College to enhance intl studies
Kunming institution seeks to promote exchanges with neighbors in the region
Yunnan University, the most prestigious school in the province, is to boost its international studies by building a more-diverse curriculum and forging closer ties across South and Southeast Asia.
That is the message from its president, Lin Wenxun, who has pledged to make the best of Yunnan’s geographic advantage to develop international studies with the assistance of language education such as Vietnamese, Laotian and Thai.
The college in Kunming has enjoyed an enormous advantage in the province, which shares a border of about 4,000 km with Vietnam, Laos and Myanmar.
In addition, the university can also benefit from efforts to further promote exchanges with countries in the Greater Mekong Sub-region (GMS), which includes Thailand and Cambodia.
This year, 948 of the more than 1,700 foreign students received government scholarships at Yunnan University.
The number of international students is expected to increase to 4,000 in five years, Lin said.
The university has more than 100 specialists for international studies and also provides education in some rarely used languages in Southeast Asian countries.
“However, the next step for my university is to integrate a country’s language into the overall studies,” Lin said. “In the big picture, the international studies will embrace all fields for researching a particular country.”
The province has 26 ethnic groups and enjoys clean air and well-preserved natural landscapes, and Yunnan University has been striving to establish its leading role in ethnic and ecological studies.
More importantly, some of these ethnicities share the same origin with ethnic groups in the neighboring countries — Myanmar, Laos and Vietnam. Having the same language and customs will endow the university a natural influence in the three neighbors.
The university has spent 10 million yuan ($1.7 million) to integrate and upgrade the international studies department, Lin said.
Moreover, Yunnan University has sent a number of teachers to coach Mandarin in Bangladesh, Iran and Myanmar. In Bangladesh, 28 teachers from the school have been providing Chinese classes at North South University.
“The teachers have worked for the Confucius Institute for years and also function as a base for my university. When visitors from Yunnan arrive in Dhaka (the capital of Bangladesh), they can contact local researchers and officials,” Lin said.
Lin has approved funding for a plan to publish two books about Bangladesh this year.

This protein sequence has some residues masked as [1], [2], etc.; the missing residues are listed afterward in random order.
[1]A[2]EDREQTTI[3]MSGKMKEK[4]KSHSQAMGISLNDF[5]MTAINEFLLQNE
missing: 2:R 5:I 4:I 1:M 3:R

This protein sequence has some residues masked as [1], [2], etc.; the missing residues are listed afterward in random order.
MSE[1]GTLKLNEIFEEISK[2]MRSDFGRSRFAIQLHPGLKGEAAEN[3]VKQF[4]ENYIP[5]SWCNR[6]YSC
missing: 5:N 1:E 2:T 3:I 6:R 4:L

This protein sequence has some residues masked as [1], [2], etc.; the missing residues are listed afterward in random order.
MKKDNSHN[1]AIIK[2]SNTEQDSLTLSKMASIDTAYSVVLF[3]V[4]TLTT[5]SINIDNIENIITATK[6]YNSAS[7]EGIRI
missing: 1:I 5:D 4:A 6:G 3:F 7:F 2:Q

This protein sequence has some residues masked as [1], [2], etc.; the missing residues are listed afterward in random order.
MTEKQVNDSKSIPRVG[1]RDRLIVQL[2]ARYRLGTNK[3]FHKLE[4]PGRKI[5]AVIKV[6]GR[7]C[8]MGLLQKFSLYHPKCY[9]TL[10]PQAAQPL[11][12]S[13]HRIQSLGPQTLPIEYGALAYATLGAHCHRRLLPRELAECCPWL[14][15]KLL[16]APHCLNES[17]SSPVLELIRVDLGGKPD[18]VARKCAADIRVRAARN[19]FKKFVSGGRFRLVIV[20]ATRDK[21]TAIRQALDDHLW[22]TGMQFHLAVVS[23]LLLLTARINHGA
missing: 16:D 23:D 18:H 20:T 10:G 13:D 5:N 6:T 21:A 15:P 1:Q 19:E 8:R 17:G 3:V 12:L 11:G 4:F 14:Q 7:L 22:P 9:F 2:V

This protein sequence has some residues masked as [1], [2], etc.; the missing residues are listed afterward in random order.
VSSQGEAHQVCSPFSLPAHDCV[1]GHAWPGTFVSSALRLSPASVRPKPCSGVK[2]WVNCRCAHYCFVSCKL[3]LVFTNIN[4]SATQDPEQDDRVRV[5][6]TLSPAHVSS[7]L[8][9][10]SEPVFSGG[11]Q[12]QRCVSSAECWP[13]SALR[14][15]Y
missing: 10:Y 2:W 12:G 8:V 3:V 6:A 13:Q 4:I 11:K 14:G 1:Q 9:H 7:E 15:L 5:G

At North South University, a research center has also been established to promote communication and exchanges with Yunnan University and other institutes in China.
Yunnan has several international rivers that closely connect the province and neighboring countries. The Lancang River flows through the Xishuangbanna Dai autonomous prefecture in the south, where it becomes the Mekong River and continues through five other GMS countries.
The Nujiang River in western Yunnan flows south into Myanmar and becomes the Salween River. Lin said establishing a research institute on multinational rivers is one of his top priorities in the next several years.
The university also performs the role of a think tank.
Yunnan has been designated by the central government as the frontier for reform and opening-up in southwestern China.
It’s increasingly important to have a full understanding of neighbors in the region, President Xi Jinping said at a conference on diplomatic work involving neighboring countries in October.
The university will set up a social research center for neighboring countries this month to follow new developments in South and Southeast Asian countries as a reference for government policies, Lin said.
Meanwhile, Lin also has shown enthusiasm for public diplomacy. Yunnan University holds a large number of lectures by foreign professors and scholars, and Lin said the school will invite more scholars from Southeast Asia.
The school will also send its soccer team to play games with colleges in the neighboring countries.
“I strongly recommend the faculties go abroad to meet teachers in other countries, especially physical education teachers or athlete coaches. Sports are a very good way to develop friendships and have in- depth communication,” he said.
On April 20, Yunnan University celebrated its 90th anniversary and held activities to explore the university’s history.
“Our predecessors created a strong tradition, and my colleagues and I will continue the enterprise to enhance the international reputation of Yunnan University with hard work and sincerity,” Lin said. Contact the writers at firstname.lastname@example.org and liyingqing @chinadaily.com.cn
Till Kuentelcamr (right), a 31-year-old student, learns tai chi moves from his Chinese teachers at Yunnan University in December.